INDIANAPOLIS — A grieving husband and a state representative want action after a beloved pediatric doctor dies just days after giving birth.
It's a troubling issue because Indiana has one of the highest rates of maternal mortality, especially among Black women.
Anthony Wallace is still in disbelief. Just three weeks ago, he and his wife, Dr. Chaniece Wallace, were counting down the weeks to the birth of their baby girl Charlotte.
"She fell victim to what she advocated against. She fell victim to it herself, even being a physician," Anthony said.
On Oct. 20 Chaniece, the chief pediatric resident at the IU School of Medicine, was rushed into surgery for an an emergency C-section. She had developed preeclampsia, a dangerous form of high blood pressure in pregnant women.
But that was just the start.
"She ended up having a ruptured liver," Anthony told 13News.
Initially, doctors at Ascension St. Vincent Hospital couldn't find the source of the bleeding. Chaniece went back into surgery. That's when she began experiencing kidney failure. Then three days after she gave birth, a brain hemorrhage took her life.
"My life will never be the same," said Anthony, who is now left to raise Charlotte on his own. He's also seeking answers about his wife's care.
"I am concerned about it. I did have an autopsy done. And I will be doing an investigation," he revealed for the first time.
Anthony knows the dismal numbers associated with maternal mortality.
Last summer, 13 Investigates found Indiana is among the worst in the country and was ranked in the top three for deaths. Numbers from America's Health Rankings and the Indiana Department of Health, showed African American women dying at higher rates from childbirth complications.
"My wife spoke often about women of color and how their voices are silenced. They're not really heard," recalled Anthony.
"It's extremely sad," said State Representative Vanessa Summers (D- Indianapolis).
"In 53 out of 100,000 (live births) African American women die just by having a baby in Indiana," Summers explained, pointing out the disparity in birthing outcomes.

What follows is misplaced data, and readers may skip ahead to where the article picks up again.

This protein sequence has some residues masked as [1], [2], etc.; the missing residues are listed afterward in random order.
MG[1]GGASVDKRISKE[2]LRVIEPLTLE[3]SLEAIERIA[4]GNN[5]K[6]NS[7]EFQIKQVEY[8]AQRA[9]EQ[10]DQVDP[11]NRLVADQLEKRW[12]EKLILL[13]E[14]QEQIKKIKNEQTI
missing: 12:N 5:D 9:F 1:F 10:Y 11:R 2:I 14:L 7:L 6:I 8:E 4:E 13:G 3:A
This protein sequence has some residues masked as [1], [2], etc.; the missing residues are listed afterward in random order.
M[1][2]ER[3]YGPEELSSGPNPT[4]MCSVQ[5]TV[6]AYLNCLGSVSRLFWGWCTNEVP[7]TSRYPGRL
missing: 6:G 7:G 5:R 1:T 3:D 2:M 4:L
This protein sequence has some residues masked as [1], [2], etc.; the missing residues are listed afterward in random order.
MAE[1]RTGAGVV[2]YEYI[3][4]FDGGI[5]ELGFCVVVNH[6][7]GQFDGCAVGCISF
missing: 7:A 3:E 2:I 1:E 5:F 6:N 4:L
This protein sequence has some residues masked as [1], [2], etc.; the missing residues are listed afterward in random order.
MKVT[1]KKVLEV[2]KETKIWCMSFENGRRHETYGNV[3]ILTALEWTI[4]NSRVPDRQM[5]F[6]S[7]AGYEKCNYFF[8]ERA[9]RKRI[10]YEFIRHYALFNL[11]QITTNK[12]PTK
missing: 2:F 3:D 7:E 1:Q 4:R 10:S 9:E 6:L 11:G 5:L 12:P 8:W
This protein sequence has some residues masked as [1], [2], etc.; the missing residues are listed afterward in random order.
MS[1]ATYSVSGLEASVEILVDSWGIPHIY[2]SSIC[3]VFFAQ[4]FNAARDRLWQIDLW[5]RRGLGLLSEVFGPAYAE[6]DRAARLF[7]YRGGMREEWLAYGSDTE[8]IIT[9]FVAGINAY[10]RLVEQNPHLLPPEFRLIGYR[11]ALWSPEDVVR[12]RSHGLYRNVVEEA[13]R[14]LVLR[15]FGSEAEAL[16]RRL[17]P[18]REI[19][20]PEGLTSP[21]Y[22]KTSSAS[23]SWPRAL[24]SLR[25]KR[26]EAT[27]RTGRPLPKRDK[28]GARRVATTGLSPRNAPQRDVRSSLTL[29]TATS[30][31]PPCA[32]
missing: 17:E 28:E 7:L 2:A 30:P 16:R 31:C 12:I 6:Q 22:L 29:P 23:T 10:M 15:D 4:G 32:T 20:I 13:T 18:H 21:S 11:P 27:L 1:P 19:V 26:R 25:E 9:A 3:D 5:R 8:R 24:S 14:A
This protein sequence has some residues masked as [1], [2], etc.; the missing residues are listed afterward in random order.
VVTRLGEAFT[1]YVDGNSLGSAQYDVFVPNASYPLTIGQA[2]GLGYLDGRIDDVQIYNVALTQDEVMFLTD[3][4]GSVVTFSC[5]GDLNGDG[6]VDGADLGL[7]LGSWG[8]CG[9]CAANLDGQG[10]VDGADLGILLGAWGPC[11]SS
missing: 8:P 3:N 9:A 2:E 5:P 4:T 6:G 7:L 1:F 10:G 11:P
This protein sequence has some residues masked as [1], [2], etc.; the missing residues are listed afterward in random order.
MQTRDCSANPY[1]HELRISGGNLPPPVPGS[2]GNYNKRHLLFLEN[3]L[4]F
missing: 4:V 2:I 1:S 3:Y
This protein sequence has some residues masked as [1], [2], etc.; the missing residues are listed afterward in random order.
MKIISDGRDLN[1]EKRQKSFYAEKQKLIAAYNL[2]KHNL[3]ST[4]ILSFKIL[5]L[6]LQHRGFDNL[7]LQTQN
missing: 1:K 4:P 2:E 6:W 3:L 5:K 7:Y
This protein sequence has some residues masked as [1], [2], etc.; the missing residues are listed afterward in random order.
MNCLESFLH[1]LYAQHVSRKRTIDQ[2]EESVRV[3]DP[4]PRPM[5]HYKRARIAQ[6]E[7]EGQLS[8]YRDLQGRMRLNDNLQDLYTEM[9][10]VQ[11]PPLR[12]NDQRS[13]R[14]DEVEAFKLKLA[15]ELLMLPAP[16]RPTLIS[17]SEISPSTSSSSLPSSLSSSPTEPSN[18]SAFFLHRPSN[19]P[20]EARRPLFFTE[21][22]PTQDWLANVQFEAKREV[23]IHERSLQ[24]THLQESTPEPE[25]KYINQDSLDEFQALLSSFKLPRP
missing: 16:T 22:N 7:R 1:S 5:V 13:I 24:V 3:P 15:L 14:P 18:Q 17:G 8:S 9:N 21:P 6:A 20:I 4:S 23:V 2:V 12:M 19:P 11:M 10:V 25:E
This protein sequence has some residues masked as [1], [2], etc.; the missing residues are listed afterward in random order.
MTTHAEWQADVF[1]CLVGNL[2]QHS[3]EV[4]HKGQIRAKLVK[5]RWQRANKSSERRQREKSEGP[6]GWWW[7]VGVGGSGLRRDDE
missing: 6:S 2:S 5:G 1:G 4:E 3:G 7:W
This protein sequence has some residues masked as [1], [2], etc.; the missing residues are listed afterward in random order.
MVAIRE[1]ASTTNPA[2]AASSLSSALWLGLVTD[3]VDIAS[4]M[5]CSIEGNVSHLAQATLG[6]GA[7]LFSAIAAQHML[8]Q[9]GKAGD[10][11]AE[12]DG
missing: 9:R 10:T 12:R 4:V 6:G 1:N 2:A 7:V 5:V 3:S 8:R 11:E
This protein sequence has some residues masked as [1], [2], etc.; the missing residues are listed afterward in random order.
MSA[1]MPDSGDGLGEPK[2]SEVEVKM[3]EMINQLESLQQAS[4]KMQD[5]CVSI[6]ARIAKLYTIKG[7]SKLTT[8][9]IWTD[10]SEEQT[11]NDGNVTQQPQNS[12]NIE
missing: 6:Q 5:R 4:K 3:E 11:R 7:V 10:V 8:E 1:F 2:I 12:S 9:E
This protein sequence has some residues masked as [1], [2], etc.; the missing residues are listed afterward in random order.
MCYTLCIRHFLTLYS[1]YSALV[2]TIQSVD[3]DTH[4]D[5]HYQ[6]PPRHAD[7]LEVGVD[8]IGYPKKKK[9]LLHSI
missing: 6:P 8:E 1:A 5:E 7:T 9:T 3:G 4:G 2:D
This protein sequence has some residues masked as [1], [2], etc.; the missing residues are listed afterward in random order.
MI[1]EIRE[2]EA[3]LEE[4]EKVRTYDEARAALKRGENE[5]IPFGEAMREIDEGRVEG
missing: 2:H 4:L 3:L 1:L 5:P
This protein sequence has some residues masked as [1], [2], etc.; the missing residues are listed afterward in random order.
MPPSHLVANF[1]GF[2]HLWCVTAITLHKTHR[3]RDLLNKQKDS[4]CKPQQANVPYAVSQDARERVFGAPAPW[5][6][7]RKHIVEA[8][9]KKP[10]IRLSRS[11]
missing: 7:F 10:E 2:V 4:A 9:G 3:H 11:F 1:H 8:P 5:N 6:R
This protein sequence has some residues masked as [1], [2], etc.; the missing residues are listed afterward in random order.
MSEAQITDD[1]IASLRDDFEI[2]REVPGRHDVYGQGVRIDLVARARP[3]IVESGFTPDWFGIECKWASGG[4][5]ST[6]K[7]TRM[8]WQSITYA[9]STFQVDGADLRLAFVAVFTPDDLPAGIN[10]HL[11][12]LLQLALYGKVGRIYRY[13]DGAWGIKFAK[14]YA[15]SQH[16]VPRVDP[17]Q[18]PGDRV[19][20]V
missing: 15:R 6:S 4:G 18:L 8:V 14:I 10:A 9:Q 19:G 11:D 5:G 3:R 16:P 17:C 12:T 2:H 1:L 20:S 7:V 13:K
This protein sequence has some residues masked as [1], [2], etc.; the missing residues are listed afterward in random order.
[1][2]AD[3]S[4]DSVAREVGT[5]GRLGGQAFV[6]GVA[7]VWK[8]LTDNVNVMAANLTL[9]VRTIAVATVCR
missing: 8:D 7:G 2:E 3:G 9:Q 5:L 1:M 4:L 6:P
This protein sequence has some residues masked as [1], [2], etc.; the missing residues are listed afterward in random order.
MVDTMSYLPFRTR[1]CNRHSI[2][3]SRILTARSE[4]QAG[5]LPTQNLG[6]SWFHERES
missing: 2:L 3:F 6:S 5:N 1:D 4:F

For white women, 41.4 of every 100,000 live births also result in death across the state.
Summers believes Chaniece's case raises additional concerns about implicit bias because Chaniece was a doctor and had accessible health care.
"This is happening. It shouldn't be happening. We're not in the 1950s. We have got to do better," said Summers, who is planning to introduce new legislation in 2021.
Summers wants to see more doulas hired to help mothers and increase Medicaid postpartum coverage from 60 days to a full year.
The state has already created a Maternal Mortality Review Board. That group of experts will try to determine if Chaniece's death could have been prevented.
Ascension St. Vincent issued a response to 13News reading:
Ascension St. Vincent, along with the entire healthcare community, is devastated by the loss of Dr. Chaniece Wallace. Due to federal privacy laws Ascension St. Vincent is unable to comment on specific patient care. The Wallace family remains in our thoughts and prayers during this difficult time.
"I don't want her death to be in vain, and if there's negligence of any sort, I just want it rectified," Anthony told 13 News.
As he marveled at the resemblance of baby Charlotte to her mother, he also vowed to speak for Chaniece and raise awareness.
"If I can honor her in any type of way, I'm seeking truth for her and justice for her and the proper medical attention that should be given to women of color. Period," he said emphatically.
Already Chaniece's story is being told across the country.
A GoFundMe page for baby Charlotte has already topped $164,000.